Bitcoin millionaire: Don't invest in bitcoin

I first invested $5,000 in bitcoin back in 2013 at $72 per coin and now own approximately 69.2 bitcoins.

While I had first heard about bitcoin in 2011, it wasn't until I watched a documentary and started reading forums about the cryptocurrency that I decided to buy it. It was easy to see how bitcoin could disrupt the entire financial system.

I decided to buy as a long-term experiment and used less than 1 percent of my net worth at the time to buy into bitcoin. Sure, I wanted to make money on it, but if I lost everything, it wasn't going to change the course of my life.

As of this writing, bitcoin is trading at $16,600, which makes my bitcoins now worth $1,148,720. It took me five years working 80-hour weeks to make over $1 million saving and investing in the stock market, but with bitcoin, my coins have increased to over $1 million in 2017 alone. It's by far, without a doubt, the easiest money I have ever made.

But I don't recommend you invest in Bitcoin today.

On my blog Millennial Money, I've received over 100 emails from readers asking about investing in bitcoin and other cryptocurrencies. I was even talking to a reader last week who told me he put his entire life savings into bitcoin, buying in at around $11,000. That's a terrible idea.

I got another email from a 22-year-old who is looking to invest his first $5,000 and wanted to know if bitcoin should be his first investment. That's also a terrible idea.

Here's why, even though I'm a bitcoin millionaire, I don't recommend that you invest in it today.

1. It's impossible to actually value bitcoin

Bitcoin is a global craze. Even my barber, who has no idea what a blockchain is, is buying it. Because so many new people are buying it (and so quickly!), it's impossible to accurately value.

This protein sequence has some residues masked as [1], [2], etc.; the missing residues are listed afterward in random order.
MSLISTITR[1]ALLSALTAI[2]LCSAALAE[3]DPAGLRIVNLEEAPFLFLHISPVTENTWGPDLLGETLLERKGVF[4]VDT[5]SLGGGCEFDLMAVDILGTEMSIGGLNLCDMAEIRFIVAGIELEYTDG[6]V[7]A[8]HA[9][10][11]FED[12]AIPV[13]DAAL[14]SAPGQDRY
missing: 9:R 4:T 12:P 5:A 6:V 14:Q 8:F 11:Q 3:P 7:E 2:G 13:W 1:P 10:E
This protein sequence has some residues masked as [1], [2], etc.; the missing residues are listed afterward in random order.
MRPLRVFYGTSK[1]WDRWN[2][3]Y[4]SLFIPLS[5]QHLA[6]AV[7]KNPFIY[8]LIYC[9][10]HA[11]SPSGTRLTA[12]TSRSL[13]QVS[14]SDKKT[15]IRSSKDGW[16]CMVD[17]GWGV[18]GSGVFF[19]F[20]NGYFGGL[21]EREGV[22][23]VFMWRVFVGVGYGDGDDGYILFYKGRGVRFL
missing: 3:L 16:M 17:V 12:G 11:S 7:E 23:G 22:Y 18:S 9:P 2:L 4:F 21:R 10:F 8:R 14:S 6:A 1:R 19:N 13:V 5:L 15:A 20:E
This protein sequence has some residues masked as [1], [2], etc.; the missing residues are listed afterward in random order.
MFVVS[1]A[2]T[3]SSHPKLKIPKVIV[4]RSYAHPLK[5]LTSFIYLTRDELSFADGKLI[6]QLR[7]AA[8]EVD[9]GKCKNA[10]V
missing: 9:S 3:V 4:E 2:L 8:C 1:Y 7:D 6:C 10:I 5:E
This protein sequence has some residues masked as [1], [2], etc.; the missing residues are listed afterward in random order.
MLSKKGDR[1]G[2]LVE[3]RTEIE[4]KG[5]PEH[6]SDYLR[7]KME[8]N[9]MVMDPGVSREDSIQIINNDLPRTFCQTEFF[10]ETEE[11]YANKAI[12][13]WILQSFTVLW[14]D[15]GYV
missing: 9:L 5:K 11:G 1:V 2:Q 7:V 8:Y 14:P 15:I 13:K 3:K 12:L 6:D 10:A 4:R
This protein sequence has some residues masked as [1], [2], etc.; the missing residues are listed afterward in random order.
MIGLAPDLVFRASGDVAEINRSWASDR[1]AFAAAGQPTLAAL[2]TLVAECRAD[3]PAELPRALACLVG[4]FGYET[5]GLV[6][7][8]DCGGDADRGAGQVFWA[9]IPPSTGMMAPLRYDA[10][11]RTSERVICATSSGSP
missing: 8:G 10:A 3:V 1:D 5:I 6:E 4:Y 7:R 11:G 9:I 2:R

When the price of anything fluctuates 20-30 percent in one day, it's obviously unstable, so you could lose all of your money very quickly. Especially if you need your money in the next year, don't buy bitcoin. With the insane short-term fluctuations, bitcoin is short-term gambling, not investing.

2. There may not be any value in bitcoin at all

The value behind bitcoin is the blockchain technology, which has been easily replicated by other digital currencies. Many of those have actually built better and easier-to-use versions.

Litecoin is a good example. Sure, bitcoin has an early mover advantage, but it was created to buy and sell things online securely, which no one is doing right now because the price is so insane and transaction costs are skyrocketing.

All of the trading volume is also causing significant delays, with some exchanges reporting up to 10 days to get your money in or out and more than a week for your bitcoin to be sent.

The cost of sending bitcoin is also skyrocketing since the price is fluctuating so wildly, the value of it could be significantly higher or lower than when you sent the money.

Most people aren't buying into the value of the technology, they're buying into the hype. This is gambling, not investing.

3. Bitcoin still isn't that secure

You might think that digital wallets are secure, but cryptocurrency exchanges and wallets continue to get hacked regularly. More than $70 million in bitcoin was hacked from NiceHash, a bitcoin mining marketplace, last week.

Just because exchanges like Coinbase have $200 million in venture funding and a nice shiny marketplace doesn't mean that they can't get hacked either. Because there is no central governing body guaranteeing your bitcoin, if you lose it, it can be difficult to get back. If it gets stolen, then you are out of luck. Hacks will continue to happen.

If you do decide to buy bitcoin, I encourage you to buy responsibly. Don't buy using more than 1 percent of your net-worth, and be honest with yourself: Bitcoin is a gamble, not an investment. It's super risky and there are far better places to invest your money securely for both the long- and short-term.

Grant Sabatier is the founder of Millennial Money, where he writes about personal finance, side hustling and investing. He reached financial independence at the age of 30 and is currently working on his first book for Penguin/Random House, set to be released in 2018.

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